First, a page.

I want to read into the record from the meeting of the Standing Committee on International Trade in December of last year. Ms. Wynne Hartviksen from the National Office of UNITE HERE Canada, the union representing these workers, said:

My name is Wynne Hartviksen and I am the communications and political action director for UNITE HERE Canada. Our union represents 50,000 workers across Canada and a wide range of industries. Our members work in hotels and restaurants and social service agencies and in autoparts plants. For the past century, we have represented Canadian garment workers. It's those workers in that industry we want to talk to you about today.

At the beginning of 2002, tariffs began to be lifted on many categories of apparel and textile products from China.

This resulted, of course, from China joining the WTO. She continued:

On January 1, 2005, all WTO-sanctioned quotas on apparel imports from China were also removed. Since that time, there has been a severe market disruption in the Canadian apparel industry, with imports from China rising in some product categories by a shocking 200%. Following the elimination of the decades-old apparel-quota system, many countries, most notably the United States and the European Union, moved to impose time-limited restrictions on the growth of specific apparel imports into their domestic markets, as allowed for under article 242 of China's WTO accession agreement.

That means when it agreed to join the WTO. She went on to say:

These restrictions, which are known as safeguards, allow countries to cap the growth of imports from China in specific apparel categories to 7.5% each year, from the past year until the end of the calendar year 2008.

This combination of events--the lifting of the quotas in 2005, and the fact that the U.S. and the EU both moved to implement safeguards--has left the Canadian domestic apparel market even more vulnerable to surging imports from China, the global leader in apparel production. As the EU and the U.S. safeguard measures reduced the flow of Chinese exports to the world's two largest markets, ours has been accessed more readily to fill the void.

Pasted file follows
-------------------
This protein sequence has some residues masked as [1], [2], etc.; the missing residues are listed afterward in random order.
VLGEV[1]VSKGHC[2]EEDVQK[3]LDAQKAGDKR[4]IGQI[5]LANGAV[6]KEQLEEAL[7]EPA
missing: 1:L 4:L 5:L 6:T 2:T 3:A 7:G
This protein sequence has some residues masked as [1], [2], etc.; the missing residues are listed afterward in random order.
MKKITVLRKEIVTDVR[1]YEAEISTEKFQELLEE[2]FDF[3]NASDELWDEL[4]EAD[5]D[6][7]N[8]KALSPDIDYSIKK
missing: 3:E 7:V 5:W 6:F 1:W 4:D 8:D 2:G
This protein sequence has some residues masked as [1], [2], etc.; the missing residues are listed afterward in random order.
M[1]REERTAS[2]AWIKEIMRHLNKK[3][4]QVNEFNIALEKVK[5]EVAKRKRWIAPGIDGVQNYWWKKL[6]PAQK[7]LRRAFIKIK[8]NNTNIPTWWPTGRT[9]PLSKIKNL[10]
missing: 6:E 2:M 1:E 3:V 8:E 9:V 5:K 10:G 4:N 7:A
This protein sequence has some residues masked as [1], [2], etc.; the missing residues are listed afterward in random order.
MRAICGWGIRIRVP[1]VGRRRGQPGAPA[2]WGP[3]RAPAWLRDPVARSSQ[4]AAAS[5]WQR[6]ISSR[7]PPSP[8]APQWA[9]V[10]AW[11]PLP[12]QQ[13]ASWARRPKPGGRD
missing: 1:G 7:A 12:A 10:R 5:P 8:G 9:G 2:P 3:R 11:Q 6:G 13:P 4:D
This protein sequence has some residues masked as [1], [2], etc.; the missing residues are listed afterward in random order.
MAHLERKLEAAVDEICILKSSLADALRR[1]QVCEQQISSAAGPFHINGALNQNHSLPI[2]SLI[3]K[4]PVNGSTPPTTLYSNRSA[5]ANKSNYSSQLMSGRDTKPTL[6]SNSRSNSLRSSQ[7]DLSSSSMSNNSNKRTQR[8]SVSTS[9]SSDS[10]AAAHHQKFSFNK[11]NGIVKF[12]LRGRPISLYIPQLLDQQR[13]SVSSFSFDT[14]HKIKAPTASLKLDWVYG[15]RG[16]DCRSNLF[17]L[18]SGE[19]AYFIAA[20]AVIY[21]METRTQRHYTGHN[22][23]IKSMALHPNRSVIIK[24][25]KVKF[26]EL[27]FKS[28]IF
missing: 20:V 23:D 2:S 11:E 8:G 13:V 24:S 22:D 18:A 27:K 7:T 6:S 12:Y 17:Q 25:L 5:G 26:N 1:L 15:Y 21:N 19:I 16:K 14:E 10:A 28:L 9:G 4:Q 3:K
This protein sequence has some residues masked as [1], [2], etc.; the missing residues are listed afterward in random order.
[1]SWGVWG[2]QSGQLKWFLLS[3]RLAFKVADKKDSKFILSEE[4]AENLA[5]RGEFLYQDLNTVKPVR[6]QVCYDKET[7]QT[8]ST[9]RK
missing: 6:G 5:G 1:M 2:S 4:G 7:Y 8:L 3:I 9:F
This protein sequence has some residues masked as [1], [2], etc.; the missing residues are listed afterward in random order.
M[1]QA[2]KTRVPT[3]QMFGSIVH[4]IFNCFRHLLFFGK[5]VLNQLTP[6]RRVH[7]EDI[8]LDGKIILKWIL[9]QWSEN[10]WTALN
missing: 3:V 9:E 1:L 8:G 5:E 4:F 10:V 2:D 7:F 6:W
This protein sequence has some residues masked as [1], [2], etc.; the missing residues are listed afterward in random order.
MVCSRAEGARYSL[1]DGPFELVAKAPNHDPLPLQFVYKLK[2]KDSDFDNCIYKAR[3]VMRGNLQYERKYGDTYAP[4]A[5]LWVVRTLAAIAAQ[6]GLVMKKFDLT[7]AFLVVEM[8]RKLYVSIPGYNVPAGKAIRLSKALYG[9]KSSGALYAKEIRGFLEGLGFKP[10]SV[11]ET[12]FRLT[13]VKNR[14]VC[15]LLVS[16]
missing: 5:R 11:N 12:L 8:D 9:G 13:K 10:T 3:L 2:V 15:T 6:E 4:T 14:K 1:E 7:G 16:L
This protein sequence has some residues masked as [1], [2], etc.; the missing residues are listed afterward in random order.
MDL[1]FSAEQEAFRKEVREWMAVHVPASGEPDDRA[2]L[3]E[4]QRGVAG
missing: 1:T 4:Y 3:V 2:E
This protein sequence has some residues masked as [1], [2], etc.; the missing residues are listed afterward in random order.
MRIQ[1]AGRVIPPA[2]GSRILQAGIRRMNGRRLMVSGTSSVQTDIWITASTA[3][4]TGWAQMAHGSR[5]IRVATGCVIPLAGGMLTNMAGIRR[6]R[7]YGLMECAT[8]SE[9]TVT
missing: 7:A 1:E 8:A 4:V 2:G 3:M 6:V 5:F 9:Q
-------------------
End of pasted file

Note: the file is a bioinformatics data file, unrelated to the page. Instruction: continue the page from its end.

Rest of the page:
With all these facts, we've been left to wonder why. Why is the new Canadian government not acting to stand up for Canadian jobs? Why has the government not moved to utilize the same WTO-sanctioned safeguard measures as the U.S., the EU, Brazil, Turkey, and--just in September of this year--South Africa have all used to protect their domestic industry and their local jobs? Why is one of the bedrock manufacturing industries in this country not allowed the same chances as its counterparts in most of the developed world?

Workers in this industry like Radika are the ones paying the price for this competitive disadvantage and simply want their government to utilize the same measures—safeguards—as many of our major trading partners have already used.

Why will the government not do it?

Are we so frightened of the Chinese that we are prepared to allow ourselves to be beaten up to prove to them that we want to be their buddy? This is ridiculous.

Here is someone from my riding of Hamilton who was at that committee meeting and said:

My name is Radika Quansoon, and I live in Hamilton, Ontario. I've worked for Coppley Apparel Group for about 22 years. We manufacture men's clothing. There are about 400 people who work for Coppley, and we make high-end suits, some of which some of you guys may be wearing here.